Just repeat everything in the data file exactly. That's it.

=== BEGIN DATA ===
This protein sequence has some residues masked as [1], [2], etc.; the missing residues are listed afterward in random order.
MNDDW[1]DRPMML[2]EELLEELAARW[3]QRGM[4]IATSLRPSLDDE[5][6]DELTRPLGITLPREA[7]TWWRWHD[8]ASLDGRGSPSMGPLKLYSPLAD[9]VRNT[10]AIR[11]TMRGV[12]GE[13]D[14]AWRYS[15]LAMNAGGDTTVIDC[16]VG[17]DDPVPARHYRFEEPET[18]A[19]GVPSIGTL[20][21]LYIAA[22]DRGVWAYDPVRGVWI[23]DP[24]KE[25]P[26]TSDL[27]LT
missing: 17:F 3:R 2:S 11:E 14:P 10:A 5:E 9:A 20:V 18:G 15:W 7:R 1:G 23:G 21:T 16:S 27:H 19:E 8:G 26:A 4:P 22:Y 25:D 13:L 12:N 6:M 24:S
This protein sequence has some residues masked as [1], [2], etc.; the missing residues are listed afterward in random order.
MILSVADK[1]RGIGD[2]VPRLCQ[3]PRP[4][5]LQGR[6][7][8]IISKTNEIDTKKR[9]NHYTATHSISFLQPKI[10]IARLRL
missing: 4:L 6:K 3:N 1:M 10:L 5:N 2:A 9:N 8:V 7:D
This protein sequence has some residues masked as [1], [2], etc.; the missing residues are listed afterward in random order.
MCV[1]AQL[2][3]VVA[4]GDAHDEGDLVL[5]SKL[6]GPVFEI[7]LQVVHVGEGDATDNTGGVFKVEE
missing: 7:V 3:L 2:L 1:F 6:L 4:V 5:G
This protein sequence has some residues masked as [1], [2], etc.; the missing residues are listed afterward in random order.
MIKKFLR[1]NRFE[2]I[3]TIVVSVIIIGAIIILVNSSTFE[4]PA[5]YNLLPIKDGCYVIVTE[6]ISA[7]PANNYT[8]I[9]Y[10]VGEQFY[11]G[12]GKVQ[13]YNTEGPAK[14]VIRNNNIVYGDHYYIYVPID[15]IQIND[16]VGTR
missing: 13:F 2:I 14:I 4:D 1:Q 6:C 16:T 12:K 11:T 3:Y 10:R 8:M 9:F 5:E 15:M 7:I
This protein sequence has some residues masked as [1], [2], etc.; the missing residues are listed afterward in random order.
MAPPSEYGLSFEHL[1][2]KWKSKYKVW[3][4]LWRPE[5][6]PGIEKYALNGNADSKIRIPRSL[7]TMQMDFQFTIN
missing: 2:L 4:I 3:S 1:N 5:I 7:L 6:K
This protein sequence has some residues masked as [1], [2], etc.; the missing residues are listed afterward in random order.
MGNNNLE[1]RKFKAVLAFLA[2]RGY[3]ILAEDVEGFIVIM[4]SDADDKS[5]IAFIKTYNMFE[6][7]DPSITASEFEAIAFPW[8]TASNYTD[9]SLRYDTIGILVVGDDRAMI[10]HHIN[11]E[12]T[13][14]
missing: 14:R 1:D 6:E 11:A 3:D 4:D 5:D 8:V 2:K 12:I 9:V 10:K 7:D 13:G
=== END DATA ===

This protein sequence has some residues masked as [1], [2], etc.; the missing residues are listed afterward in random order.
MNDDW[1]DRPMML[2]EELLEELAARW[3]QRGM[4]IATSLRPSLDDE[5][6]DELTRPLGITLPREA[7]TWWRWHD[8]ASLDGRGSPSMGPLKLYSPLAD[9]VRNT[10]AIR[11]TMRGV[12]GE[13]D[14]AWRYS[15]LAMNAGGDTTVIDC[16]VG[17]DDPVPARHYRFEEPET[18]A[19]GVPSIGTL[20][21]LYIAA[22]DRGVWAYDPVRGVWI[23]DP[24]KE[25]P[26]TSDL[27]LT
missing: 17:F 3:R 2:S 11:E 14:P 10:A 5:E 9:A 20:V 18:G 15:W 7:R 1:G 23:G 21:T 16:S 27:H 19:E 8:G 26:A 4:P 22:Y 25:D 13:L 12:N 6:M 24:S
This protein sequence has some residues masked as [1], [2], etc.; the missing residues are listed afterward in random order.
MILSVADK[1]RGIGD[2]VPRLCQ[3]PRP[4][5]LQGR[6][7][8]IISKTNEIDTKKR[9]NHYTATHSISFLQPKI[10]IARLRL
missing: 4:L 6:K 3:N 1:M 10:L 5:N 2:A 9:N 8:V 7:D
This protein sequence has some residues masked as [1], [2], etc.; the missing residues are listed afterward in random order.
MCV[1]AQL[2][3]VVA[4]GDAHDEGDLVL[5]SKL[6]GPVFEI[7]LQVVHVGEGDATDNTGGVFKVEE
missing: 7:V 3:L 2:L 1:F 6:L 4:V 5:G
This protein sequence has some residues masked as [1], [2], etc.; the missing residues are listed afterward in random order.
MIKKFLR[1]NRFE[2]I[3]TIVVSVIIIGAIIILVNSSTFE[4]PA[5]YNLLPIKDGCYVIVTE[6]ISA[7]PANNYT[8]I[9]Y[10]VGEQFY[11]G[12]GKVQ[13]YNTEGPAK[14]VIRNNNIVYGDHYYIYVPID[15]IQIND[16]VGTR
missing: 13:F 2:I 14:I 4:D 1:Q 6:C 16:T 12:K 11:T 3:Y 10:R 8:M 9:F 5:E 15:M 7:I
This protein sequence has some residues masked as [1], [2], etc.; the missing residues are listed afterward in random order.
MAPPSEYGLSFEHL[1][2]KWKSKYKVW[3][4]LWRPE[5][6]PGIEKYALNGNADSKIRIPRSL[7]TMQMDFQFTIN
missing: 2:L 4:I 3:S 1:N 5:I 7:L 6:K
This protein sequence has some residues masked as [1], [2], etc.; the missing residues are listed afterward in random order.
MGNNNLE[1]RKFKAVLAFLA[2]RGY[3]ILAEDVEGFIVIM[4]SDADDKS[5]IAFIKTYNMFE[6][7]DPSITASEFEAIAFPW[8]TASNYTD[9]SLRYDTIGILVVGDDRAMI[10]HHIN[11]E[12]T[13][14]
missing: 14:R 1:D 6:E 11:A 3:D 4:D 5:D 8:V 2:K 12:I 9:V 10:K 7:D 13:G